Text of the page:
Apply for funding to deliver a new Centre for Doctoral Training (CDT) in mineral resources for the energy transition.
You must be based at a UK research organisation eligible for UKRI research funding.
You will train a community of interdisciplinary challenge-led researchers who will identify and deliver ‘real world’ integrated solutions.
Opportunity status: Open
Funders: Natural Environment Research Council (NERC)
Funding type: Grant
Total fund: £2,600,000
Publication date: 20 April 2023
Closing date for notifications of intent: 5 June 2023
Closing date for full proposals: 27 July 2023
Centre for Doctoral Training: mineral resources for energy transition – UKRI
Mineral resources underpin all manufacturing and infrastructure development in the UK and are essential to achieve the global energy transition from fossil fuels to renewable energy (see GOV.UK: the ten point plan for a green industrial revolution).
Many of the minerals required for clean energy technologies, from the lithium, cobalt and graphite in electric car batteries to the rare earth elements in wind turbines, are designated critical. This is because of their importance and potential disruption of supply (see British Geological Survey: UK criticality assessment of technology critical minerals and metals).
The UK’s role in resources is significant, as well as importing 40 megatonnes of metal per year: UK-listed companies are responsible for 50% of the world’s iron production and 30% of its copper. The London Metal Exchange handles $10 trillion in trade per year, and the UK has more than 5,000 companies in the mining value chain.
Global demand and international competition for technology-critical mineral resources is expected to quadruple by 2040. Current demand is already outstripping the rate of mineral production. We face a critical resource challenge in securing the supply and reducing the reliance on the minerals needed to achieve net zero and protect the future growth and resilience of the UK economy.
The UK critical minerals strategy sets out UK government ambitions to ensure that the minerals we will need to power our world in the future can be made available. These would be in the quantities needed, extracted in responsible ways, and supported by well-functioning and transparent markets. However, the skills base for minerals, particularly in areas such as mining and mineral processing, may be at risk.
Therefore, this is a critical time to ensure that a highly skilled research and innovation pipeline is available to meet the demand for interdisciplinary expertise across the whole mineral value chain.
A CDT investment will enable the UK skills base to realise the required step-changes and provide the interdisciplinary solutions needed. This will support domestic mineral industries and UK companies operating around the world to responsibly source the mineral resources required for the global energy transition. There is a need to:
- find, identify, and characterise the mineral resources we need for the energy transition, including in sensitive and extreme environments, and further our understanding of the processes which form concentrated mineral deposits
- extract required mineral resources using responsible methods with minimal environmental and social harm, including through the reduction of energy and water consumption across mineral value chains and the remediation of post-mine landscapes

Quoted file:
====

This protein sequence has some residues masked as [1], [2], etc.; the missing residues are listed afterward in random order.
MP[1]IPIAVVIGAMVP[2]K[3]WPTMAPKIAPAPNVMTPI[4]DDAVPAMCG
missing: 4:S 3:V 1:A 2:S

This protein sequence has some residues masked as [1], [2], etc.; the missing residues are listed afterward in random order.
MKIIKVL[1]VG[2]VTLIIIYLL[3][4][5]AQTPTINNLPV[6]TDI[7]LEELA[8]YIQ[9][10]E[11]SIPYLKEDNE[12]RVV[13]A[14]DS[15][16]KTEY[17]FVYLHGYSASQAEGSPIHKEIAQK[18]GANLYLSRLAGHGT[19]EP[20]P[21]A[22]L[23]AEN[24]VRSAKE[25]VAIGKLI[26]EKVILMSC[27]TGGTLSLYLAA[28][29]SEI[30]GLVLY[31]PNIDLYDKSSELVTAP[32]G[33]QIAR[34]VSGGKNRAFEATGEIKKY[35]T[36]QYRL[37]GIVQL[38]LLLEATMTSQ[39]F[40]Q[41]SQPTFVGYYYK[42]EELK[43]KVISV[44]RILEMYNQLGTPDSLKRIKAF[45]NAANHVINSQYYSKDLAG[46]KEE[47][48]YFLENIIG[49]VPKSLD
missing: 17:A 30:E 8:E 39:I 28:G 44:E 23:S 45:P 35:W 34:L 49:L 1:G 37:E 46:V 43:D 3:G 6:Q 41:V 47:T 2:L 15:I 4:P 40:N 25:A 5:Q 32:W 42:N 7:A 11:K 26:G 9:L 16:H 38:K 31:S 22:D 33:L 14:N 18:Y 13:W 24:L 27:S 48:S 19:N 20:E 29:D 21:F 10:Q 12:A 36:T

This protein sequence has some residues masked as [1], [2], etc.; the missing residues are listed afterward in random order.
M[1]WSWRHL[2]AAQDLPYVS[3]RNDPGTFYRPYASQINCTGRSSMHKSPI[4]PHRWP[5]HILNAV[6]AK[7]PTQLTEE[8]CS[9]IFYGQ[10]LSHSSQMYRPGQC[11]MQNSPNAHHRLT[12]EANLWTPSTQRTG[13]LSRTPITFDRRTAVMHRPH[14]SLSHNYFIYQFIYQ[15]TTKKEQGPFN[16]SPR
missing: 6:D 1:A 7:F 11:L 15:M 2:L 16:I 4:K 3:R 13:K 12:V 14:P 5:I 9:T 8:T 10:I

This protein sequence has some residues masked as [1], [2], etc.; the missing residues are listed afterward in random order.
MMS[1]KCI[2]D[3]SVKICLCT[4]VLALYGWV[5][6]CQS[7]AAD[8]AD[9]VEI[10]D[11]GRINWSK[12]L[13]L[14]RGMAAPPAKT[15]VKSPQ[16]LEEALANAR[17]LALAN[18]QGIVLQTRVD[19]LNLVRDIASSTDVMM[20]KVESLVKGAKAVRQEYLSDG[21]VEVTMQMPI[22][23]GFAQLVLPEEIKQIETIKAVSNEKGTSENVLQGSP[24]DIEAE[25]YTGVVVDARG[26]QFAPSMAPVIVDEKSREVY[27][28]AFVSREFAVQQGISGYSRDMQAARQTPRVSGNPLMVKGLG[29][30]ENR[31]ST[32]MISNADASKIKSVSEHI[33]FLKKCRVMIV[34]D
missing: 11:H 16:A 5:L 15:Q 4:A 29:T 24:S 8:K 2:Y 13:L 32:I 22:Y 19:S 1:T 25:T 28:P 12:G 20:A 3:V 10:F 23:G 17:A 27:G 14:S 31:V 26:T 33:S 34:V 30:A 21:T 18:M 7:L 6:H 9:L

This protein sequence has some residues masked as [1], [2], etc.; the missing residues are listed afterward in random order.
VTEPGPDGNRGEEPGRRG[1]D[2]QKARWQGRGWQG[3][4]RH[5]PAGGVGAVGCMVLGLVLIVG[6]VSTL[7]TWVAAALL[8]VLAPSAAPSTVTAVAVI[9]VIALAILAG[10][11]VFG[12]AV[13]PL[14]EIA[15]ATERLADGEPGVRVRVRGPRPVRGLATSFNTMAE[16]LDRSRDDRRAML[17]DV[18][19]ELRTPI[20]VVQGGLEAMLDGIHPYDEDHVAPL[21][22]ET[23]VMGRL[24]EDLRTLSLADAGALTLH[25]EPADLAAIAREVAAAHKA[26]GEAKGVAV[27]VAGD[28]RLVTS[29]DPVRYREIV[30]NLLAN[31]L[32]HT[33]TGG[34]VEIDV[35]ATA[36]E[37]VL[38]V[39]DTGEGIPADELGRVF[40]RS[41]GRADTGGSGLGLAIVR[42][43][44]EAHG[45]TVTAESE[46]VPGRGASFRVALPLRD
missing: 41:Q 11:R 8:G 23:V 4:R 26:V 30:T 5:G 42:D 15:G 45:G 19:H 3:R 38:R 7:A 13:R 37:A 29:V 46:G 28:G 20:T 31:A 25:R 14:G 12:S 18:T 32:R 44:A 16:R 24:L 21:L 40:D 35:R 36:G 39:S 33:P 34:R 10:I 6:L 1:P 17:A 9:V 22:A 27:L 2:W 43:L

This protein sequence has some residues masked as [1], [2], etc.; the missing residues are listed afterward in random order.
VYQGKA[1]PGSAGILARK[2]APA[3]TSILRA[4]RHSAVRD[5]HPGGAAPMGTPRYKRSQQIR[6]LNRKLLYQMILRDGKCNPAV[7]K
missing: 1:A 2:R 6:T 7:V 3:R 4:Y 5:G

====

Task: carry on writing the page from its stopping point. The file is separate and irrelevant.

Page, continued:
- embed circular economy approaches within the minerals sector, including developing efficient processing and refining techniques, reducing or reusing waste, and designing products for end-of-life recovery
- increase transparency within global value chains to understand mineral flows and the impacts, vulnerabilities, and opportunities in the minerals sector in relation to trade, policy, security, and environmental leadership, including the development of new regulations, standards and frameworks to achieve truly sustainable approaches to securing, recovering, recycling and reuse of mineral resources
Mineral resource expertise in academia, policy, or industry, needs diverse and holistic training that develops and broadens skills and knowledge across multiple discipline boundaries. This approach is required to secure responsibly sourced resources to standards that have positive impacts on the environment and society.
The CDT will foster a community of interdisciplinary challenge-led researchers who will identify and deliver ‘real world’ integrated solutions, based on the strongest evidence, that put an environmental approach at their core.
There is NERC funding for a notional eight studentships a year (with three years of new student intake that is 24 studentships in total). An expectation is that this funding will be used to leverage additional investment (either cash or in-kind contributions) from multiple stakeholders including from government, business, and industry.
The CDT model is designed to support a translational approach by encouraging academic and non-academic partners to unite around common challenges. It is strongly recommended that the CDT should integrate end-user involvement from across the mineral value chain in developing and delivering the training required.
Innovate UK’s two year, £15 million CLIMATES programme, focused on circular critical materials supply chains for rare earth elements, is an advocate of this CDT opportunity.
The Innovate UK programme team would like to work with the successful bidders on an advisory basis, to ensure that this important skills and talent initiative is highlighted and supported by UK industry. NERC will facilitate post-award engagement between Innovate UK and the successful CDT.